Meet Liam Kelly who, after finding an interesting way into construction, is now performing an interesting role in construction by working as a Sustainability Coordinator for Allies and Morrison.
At a young age, he is living up to the Built Environment Changemaker (BECM) name in many ways: he has co-founded a group of young built environment professionals in different fields including local authorities and is scoping out work on what would be a UK-first Passivhaus project.
Liam is a certified Passivhaus Consultant now, but his career didn’t start that way, graduating with an Engineering degree and expecting to start a role in aerospace. However, he had two interests when he left university – engineering and sustainability – and his brother suggested that working on Passivhaus in construction would be the perfect fit to combine both of these.
Liam then joined the construction industry and developed his technical expertise working on a number of innovative projects while at Etude and AECOM. In 2022 he moved to his new role at Allies and Morrison, relishing working alongside Architects on more exciting new developments, including what may become the UK’s first Passivhaus Lab Building.
Passivhaus is infiltrating into briefs. Liam Kelly
Fundamentally, Liam feels the key responsibility of a Passivhaus Consultant is to advocate for the highest possible building performance at all stages of design, from concept to construction and post completion. But advocacy doesn’t end on live projects, and another key role is bringing unconverted Clients up to speed with the benefits Passivhaus can bring them.
A big part of this is the data, financial incentives, financial modelling, and also the policy-led case for Passivhaus, which is a space he is interested in exploring in more detail and one of the reasons he helped set up the Built Environment for the Future (BEF).
Another project that Liam works on is the BEF: a forum which describes itself as a sustainability sandbox of people from multiple fields coming together to discuss problems and sticky points. Through this network, they host events to learn more from each other in their respective fields.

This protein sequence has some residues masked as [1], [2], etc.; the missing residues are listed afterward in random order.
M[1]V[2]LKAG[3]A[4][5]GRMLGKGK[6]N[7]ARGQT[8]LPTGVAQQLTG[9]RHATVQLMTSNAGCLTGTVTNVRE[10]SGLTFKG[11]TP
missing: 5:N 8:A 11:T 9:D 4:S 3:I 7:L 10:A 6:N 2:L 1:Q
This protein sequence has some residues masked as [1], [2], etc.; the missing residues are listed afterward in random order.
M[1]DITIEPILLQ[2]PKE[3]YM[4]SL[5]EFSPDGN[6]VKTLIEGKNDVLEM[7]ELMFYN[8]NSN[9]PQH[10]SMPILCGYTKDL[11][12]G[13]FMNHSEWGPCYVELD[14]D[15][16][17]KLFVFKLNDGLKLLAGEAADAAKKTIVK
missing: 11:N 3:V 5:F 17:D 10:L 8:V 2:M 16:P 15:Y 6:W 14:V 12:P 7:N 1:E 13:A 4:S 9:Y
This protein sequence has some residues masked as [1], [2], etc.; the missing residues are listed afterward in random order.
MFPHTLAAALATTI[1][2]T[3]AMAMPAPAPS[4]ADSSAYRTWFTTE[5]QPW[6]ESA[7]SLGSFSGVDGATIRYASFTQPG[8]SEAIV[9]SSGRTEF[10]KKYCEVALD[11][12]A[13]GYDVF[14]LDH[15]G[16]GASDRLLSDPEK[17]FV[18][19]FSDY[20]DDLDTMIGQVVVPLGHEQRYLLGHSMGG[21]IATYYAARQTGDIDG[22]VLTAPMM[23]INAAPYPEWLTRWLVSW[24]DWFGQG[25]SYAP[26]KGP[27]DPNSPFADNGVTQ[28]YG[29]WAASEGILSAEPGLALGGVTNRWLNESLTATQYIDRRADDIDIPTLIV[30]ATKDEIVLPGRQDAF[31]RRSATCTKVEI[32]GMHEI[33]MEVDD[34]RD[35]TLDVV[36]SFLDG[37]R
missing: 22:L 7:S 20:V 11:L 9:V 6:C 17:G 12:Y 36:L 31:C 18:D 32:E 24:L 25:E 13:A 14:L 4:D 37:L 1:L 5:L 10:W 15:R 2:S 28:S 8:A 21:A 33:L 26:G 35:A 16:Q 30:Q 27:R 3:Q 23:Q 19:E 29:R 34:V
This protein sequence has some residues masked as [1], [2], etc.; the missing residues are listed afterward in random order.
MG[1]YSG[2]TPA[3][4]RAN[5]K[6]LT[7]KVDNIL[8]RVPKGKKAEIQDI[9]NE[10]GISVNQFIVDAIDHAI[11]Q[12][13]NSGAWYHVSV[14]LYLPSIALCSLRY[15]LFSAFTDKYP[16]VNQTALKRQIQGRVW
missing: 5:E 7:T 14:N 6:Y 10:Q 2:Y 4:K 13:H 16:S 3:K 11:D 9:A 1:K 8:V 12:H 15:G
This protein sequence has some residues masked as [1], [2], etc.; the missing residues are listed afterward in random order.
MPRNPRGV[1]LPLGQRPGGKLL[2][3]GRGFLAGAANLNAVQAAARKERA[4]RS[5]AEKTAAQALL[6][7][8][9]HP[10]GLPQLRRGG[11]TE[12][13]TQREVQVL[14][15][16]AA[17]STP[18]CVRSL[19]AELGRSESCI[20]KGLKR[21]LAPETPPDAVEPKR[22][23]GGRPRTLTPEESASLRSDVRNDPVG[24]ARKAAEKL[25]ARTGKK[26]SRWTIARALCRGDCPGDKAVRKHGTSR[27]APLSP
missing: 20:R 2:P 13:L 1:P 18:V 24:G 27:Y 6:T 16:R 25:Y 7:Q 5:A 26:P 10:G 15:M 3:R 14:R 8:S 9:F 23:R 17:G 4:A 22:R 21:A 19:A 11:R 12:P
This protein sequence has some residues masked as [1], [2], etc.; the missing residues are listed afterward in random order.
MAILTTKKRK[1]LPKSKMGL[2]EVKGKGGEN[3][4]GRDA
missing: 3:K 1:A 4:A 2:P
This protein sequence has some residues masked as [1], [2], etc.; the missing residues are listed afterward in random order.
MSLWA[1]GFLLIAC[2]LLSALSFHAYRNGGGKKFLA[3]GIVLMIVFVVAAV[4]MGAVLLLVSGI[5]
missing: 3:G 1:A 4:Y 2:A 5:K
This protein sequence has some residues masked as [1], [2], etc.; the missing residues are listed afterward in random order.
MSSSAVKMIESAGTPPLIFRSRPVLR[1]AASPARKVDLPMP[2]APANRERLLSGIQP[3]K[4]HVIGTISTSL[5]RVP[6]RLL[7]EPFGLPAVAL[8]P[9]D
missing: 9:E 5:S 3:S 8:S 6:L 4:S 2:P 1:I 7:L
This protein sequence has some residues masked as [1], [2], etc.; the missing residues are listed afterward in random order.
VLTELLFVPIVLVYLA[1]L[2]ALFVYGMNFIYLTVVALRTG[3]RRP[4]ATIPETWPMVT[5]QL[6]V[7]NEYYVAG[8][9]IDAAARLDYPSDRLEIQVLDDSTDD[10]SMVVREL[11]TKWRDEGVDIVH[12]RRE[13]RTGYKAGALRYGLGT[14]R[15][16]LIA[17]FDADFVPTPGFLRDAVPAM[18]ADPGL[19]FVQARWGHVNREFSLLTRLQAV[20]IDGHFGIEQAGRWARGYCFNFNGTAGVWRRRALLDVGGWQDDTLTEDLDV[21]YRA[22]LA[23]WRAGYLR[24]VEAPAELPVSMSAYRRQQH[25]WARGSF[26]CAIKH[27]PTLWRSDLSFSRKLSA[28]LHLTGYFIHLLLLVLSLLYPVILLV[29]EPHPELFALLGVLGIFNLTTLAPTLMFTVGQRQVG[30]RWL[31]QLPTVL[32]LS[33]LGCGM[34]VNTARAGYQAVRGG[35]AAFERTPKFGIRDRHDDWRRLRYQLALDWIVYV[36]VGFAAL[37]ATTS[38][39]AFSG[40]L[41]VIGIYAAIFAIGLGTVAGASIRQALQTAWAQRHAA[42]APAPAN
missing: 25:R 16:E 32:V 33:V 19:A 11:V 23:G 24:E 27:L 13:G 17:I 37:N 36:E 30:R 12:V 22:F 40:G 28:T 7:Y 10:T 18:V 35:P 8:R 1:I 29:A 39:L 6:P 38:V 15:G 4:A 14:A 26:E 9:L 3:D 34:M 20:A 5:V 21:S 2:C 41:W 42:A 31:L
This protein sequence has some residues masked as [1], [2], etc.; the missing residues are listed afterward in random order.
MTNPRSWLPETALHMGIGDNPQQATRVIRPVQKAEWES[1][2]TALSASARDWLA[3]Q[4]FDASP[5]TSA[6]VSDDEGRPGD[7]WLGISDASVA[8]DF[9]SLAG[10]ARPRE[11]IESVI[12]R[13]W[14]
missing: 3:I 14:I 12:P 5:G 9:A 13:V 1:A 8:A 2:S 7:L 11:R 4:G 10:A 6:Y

Liam feels there is a misconception that the built environment is only for some people as a career, however he has come to realise that the sector and roles within it are so diverse that there really is a role for everyone.
By co-leading this group and being part of the Built Environment Changemakers, Liam has found that bringing people out of silos through these groups and collectives, change is more likely to happen.
One person alone can’t bring about national change – we need to come together as a powerful voice to bring everyone with us. Liam Kelly
Liam would like to see big changes, including a relook at how we supply energy nationwide, and the standards we built our homes to. He would like to see the upcoming Scottish Passivhaus equivalent legislation rolled out across the UK.
He notes that the BE-ST practical training programme is a fantastic asset and is something that should be done across the nation. For the sector, LETI offer fantastic resources and guidance on Passivhaus, energy and more.
However, with recent changes in legislation in the UK, it seems like a stark contrast between an older generation making choices on younger and future generations, and the younger people who want change to happen.
The good news is that the next generation is already making an impact on our built environment’s environmental footprint, and Liam Kelly is a shining example of this.